Pulling into the parking space this morning I felt like a teenage boy losing his virginity. I went in and it was too far to the left. On try two I was too far to the right. In and out I went, off rhythm and crooked. Finally I pulled all the way out to start again. This time it worked. Flipping my back pack onto my shoulder and my hair off of my face I met the eye of a woman parked perfectly across from me. I gave a sheepish shrug hoping for a bit of camaraderie, but instead her eyes were wide and cold. She wanted no part of the mess that is my parking.
This reminded me of a piece that I wrote for The Good Men Project this fall.
I will paste it here in case you don’t want to click the link.
In my family my mom drove. This was a necessary evil. Each time she saw a potential hazard she slammed on the brakes jolting the three of us forward and testing the functionality of the seat belt. She was also constantly worried we had missed a turn. This was before the era of GPS so there was lots of opportunity for confusion.
Despite the mental and physical exhaustion caused by my mother behind the wheel it was better than the alternative. My father was not a rule follower even when it meant breaking the law and risking the lives of his family. It was his way or the highway…particularly on the highway. My dad decided that it was easier to drive a car when you centered the hood of the car the dashed yellow line that ran between lanes. As a result we were a giant, deadly Pacman driving down the Mass Pike, gobbling dashed lines like packman pellets. The blare of horns was constant, just like my mother’s white knuckles.
In 2010 the Institute of Advanced Motorists found that in heterosexual couples men were four times as likely to drive as women. Amanda Marcotte writes in Slate magazine that men consider it emasculating when women take the wheel. I don’t know what my father thought…but I thought it might well extend my life span from 10 minutes to 70 years.
In our family Steve drives. In the early days of our relationship we would defer to each other. We acted as if driving were the desired position and riding was somehow “less than.” So I would “let” him drive and he would thank me and offer a favor later to show his gratitude. It worked quite well for me. As the years went on we just accepted that he would drive. On days that I had been out and about alone I would walk to the drivers side by rote even when we were headed out together. He would always seem pleased. So I would drive us. The kids would express surprise that I was driving while Dada was in the car and I just told them honestly that I didn’t like to drive very much, and Dada did.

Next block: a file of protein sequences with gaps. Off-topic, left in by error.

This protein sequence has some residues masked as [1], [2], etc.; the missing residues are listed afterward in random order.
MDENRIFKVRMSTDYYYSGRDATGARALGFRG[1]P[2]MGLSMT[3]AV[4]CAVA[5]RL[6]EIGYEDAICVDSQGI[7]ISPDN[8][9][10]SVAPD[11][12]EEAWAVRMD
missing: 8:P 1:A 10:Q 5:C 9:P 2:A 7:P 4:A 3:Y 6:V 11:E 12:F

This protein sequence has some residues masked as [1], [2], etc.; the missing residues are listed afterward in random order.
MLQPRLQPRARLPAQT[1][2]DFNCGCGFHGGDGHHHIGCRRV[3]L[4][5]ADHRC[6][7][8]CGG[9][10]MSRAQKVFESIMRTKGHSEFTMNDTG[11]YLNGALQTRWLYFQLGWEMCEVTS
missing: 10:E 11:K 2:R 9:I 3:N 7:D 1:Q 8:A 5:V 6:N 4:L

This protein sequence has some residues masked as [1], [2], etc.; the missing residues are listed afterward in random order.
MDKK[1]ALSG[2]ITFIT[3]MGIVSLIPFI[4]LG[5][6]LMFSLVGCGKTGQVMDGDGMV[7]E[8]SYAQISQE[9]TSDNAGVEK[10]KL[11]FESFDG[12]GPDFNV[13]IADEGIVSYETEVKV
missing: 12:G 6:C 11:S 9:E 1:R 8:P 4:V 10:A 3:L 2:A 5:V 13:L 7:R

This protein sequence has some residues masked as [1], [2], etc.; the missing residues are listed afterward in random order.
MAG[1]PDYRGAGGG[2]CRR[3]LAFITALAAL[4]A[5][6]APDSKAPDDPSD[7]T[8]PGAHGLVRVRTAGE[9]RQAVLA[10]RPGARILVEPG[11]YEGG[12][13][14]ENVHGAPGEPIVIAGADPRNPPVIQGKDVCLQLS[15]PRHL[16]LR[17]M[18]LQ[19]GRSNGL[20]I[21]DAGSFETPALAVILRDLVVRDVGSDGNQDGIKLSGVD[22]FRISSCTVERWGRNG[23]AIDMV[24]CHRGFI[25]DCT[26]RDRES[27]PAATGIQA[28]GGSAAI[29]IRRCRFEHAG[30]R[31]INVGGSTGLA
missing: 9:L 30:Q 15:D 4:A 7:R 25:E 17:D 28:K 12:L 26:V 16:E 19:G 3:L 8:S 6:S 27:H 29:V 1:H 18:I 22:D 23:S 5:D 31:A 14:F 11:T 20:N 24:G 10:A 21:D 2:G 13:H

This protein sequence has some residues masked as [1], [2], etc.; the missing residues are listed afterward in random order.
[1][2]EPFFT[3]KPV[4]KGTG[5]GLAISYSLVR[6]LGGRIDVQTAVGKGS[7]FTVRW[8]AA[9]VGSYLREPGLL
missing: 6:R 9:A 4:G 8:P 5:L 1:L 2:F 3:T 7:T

I worried a bit that we were perpetuating a commonly held stereotype about gender roles. This concern didn’t prevent me from staying on the passenger side. I would tell them about my childhood where my mother drove all the time and figure they might chalk it up as personal preference not a societal expectation.
Over the years my driving skills dimmed as my night vision got worse and I had less and less practice. Now I am worried about perpetuating another myth…that women are worse drivers than men. Neither Steve nor I have gotten into an accident with another car in the years we have been together. We have had a few dings and dents… I seem to have a vendetta against trash cans near the driveway. I insist they are purposefully placed in my blind-spot. Steve has a particular curb on the way home from hockey that he has driven over three times. He describes it as jagged and jutting, and entirely uncurb-like. We are tied at zero serious accidents.
According to the National Highway Safety administration men cause 6.1 million accidents a year while women are responsible for 4.4 million, perhaps because (according to the Federal Highway Administration ) they drive 40% more than women. A 2014 report from the Insurance Institute of Highway safety takes into account the above numbers to conclude:
“That means men drive about 30 percent more miles than women. Yet, they’re implicated in slightly less than 30 percent of car accidents. Men do cause more accidents, but they are actually less at-risk than women, by a small margin.” This still leaves things a bit murky for me, which allows us to continue this entertaining debate.
There is one area that leaves no room for debate. I am the worst at parking. Not just the worst in my family, but possibly the worst in the world. I can easily spot my car in a lot because it hangs so far out past the other vehicles. After observing this a few dozen times I made a correction and began to pull into spots so far that the parking blocks became one with my front bumper. So I stopped pulling in as far. Which resulted in me hanging out the back again. A study from Ruhr University in Germany indicates that I follow the rule when it comes to parking. Sixty Five men and women were asked to park an Audi A6 pulling forward into an empty parking spot. They found that women took 20% longer than men to position the car, which in the end was less centered in the bay than the cars driven by men.
Recently Steve popped into the coffee shop where I was working for what I thought was a quick hello. When he reached for my car keys I asked him where he was headed. “Just to move the car” he told me. “You are taking up four slots.” I had arrived to an empty parking lot at 8am. Now around lunchtime patrons were headed to the sushi spot next door. The problem with staying between the yellow lines might just be genetic. With no other cars in my way I had pulled forward enough to center the cross hatch of the 4 parking spaces under the belly of the beast. My father would have loved my parking job.
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